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Last Updated: Saturday, 11 February 2006, 00:18 GMT
Rare bean goose given protection
Bean goose. Picture courtesy of Birds of Britain
The birds belong to the last flock of bean geese in Scotland
Scotland's rarest goose is to be given new protection.

A 132,000 scheme has been launched to safeguard the country's last remaining flock of bean geese, which spend every winter between Falkirk and Cumbernauld.

A flock of more than 200 Taiga bean geese visit the Slammanan plateau from October to February every year.

Scottish Natural Heritage (SNH) has asked local farmers to help maintain land to provide a suitable habitat for the geese to feed, rest and roost.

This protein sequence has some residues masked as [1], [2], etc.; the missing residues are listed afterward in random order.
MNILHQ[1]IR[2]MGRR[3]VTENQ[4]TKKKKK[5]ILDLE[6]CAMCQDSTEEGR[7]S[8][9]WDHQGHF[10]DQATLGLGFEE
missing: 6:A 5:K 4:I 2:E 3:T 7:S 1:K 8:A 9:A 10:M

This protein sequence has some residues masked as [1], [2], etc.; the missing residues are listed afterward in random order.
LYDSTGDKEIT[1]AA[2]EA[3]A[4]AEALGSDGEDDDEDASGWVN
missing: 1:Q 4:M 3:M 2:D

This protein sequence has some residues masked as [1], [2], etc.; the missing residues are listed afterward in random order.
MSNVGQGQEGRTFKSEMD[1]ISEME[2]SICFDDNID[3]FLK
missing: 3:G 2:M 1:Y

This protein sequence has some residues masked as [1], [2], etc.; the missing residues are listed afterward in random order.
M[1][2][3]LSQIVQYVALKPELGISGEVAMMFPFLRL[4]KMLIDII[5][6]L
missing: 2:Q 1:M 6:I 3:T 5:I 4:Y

The bird was common in Scotland in the 19th Century but this is just one of two flocks remaining in the UK.

The bean geese are an important part of our natural heritage
Peter Chapman
Scottish Natural Heritage

Peter Chapman, chairman of SNH's east area board, said: "We hope that local farmers will look closely at the scheme and will feel they want to take part.

"The bean geese are an important part of our natural heritage and we need to do what we can to help our Scottish flock."

The bean geese breed in the boreal forests of Sweden, northern Norway, Finland and western Russia.

Worldwide, there are approximately 100,000 taiga bean geese. The main population spends its winters in southern Scandinavia.

Anyone who manages land on the eligible sites can apply to join the scheme.


SEE ALSO:
Wild geese flocking to Scotland
23 Nov 05 |  Scotland
Power project charges wildlife row
15 Jan 03 |  Scotland
Rare birds flock to reserve
28 Dec 02 |  Scotland


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